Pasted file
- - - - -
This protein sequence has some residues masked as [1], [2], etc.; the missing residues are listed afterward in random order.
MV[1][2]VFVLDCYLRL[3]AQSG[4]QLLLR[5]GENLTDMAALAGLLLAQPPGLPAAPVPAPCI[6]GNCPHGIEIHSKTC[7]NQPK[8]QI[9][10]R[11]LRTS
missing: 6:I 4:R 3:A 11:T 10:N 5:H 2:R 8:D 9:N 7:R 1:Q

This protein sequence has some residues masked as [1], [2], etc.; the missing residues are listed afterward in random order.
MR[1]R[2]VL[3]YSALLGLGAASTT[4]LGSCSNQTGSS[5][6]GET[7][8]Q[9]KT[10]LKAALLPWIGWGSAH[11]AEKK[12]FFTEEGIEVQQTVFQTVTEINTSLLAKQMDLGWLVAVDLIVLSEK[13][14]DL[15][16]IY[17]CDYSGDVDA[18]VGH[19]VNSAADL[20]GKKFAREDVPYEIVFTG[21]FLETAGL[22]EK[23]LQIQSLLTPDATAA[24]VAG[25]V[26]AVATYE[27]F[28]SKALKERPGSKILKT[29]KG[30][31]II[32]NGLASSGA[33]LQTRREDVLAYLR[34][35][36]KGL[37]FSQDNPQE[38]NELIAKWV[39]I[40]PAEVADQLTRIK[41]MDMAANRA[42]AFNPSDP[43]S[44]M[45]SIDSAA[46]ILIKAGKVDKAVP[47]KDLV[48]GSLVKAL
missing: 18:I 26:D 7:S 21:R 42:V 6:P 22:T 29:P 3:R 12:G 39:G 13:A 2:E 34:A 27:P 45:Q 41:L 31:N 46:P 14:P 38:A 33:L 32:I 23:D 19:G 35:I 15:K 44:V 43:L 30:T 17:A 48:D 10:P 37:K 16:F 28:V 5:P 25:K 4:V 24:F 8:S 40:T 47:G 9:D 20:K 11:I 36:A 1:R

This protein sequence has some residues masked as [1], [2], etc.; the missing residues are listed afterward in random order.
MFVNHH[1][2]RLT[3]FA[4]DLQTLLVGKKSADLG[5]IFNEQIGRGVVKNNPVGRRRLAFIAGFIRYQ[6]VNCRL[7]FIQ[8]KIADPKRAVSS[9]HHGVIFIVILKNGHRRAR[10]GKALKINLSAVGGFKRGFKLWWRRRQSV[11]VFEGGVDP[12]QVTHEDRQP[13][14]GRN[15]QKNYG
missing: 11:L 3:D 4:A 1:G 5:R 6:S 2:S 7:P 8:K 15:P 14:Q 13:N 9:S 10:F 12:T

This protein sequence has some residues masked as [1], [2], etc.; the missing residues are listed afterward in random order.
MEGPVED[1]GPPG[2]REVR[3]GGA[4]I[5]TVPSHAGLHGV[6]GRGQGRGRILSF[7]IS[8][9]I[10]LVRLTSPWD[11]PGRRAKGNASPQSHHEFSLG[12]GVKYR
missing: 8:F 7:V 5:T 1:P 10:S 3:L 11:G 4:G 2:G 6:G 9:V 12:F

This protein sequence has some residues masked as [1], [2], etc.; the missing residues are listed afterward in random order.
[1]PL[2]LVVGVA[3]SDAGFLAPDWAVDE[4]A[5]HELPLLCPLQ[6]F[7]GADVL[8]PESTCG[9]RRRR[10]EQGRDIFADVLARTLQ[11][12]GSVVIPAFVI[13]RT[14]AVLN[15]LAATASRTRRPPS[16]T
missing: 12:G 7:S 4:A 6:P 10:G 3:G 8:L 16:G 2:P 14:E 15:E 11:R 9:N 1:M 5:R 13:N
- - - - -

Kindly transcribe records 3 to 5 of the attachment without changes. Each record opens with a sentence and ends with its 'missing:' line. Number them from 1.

This protein sequence has some residues masked as [1], [2], etc.; the missing residues are listed afterward in random order.
MFVNHH[1][2]RLT[3]FA[4]DLQTLLVGKKSADLG[5]IFNEQIGRGVVKNNPVGRRRLAFIAGFIRYQ[6]VNCRL[7]FIQ[8]KIADPKRAVSS[9]HHGVIFIVILKNGHRRAR[10]GKALKINLSAVGGFKRGFKLWWRRRQSV[11]VFEGGVDP[12]QVTHEDRQP[13][14]GRN[15]QKNYG
missing: 11:L 3:D 4:A 1:G 5:R 6:S 2:S 7:P 8:K 15:P 14:Q 13:N 9:S 10:F 12:T

This protein sequence has some residues masked as [1], [2], etc.; the missing residues are listed afterward in random order.
MEGPVED[1]GPPG[2]REVR[3]GGA[4]I[5]TVPSHAGLHGV[6]GRGQGRGRILSF[7]IS[8][9]I[10]LVRLTSPWD[11]PGRRAKGNASPQSHHEFSLG[12]GVKYR
missing: 8:F 7:V 5:T 1:P 10:S 3:L 11:G 4:G 2:G 6:G 9:V 12:F

This protein sequence has some residues masked as [1], [2], etc.; the missing residues are listed afterward in random order.
[1]PL[2]LVVGVA[3]SDAGFLAPDWAVDE[4]A[5]HELPLLCPLQ[6]F[7]GADVL[8]PESTCG[9]RRRR[10]EQGRDIFADVLARTLQ[11][12]GSVVIPAFVI[13]RT[14]AVLN[15]LAATASRTRRPPS[16]T
missing: 12:G 7:S 4:A 6:P 10:G 3:G 8:L 16:G 2:P 14:E 15:E 11:R 9:N 1:M 5:R 13:N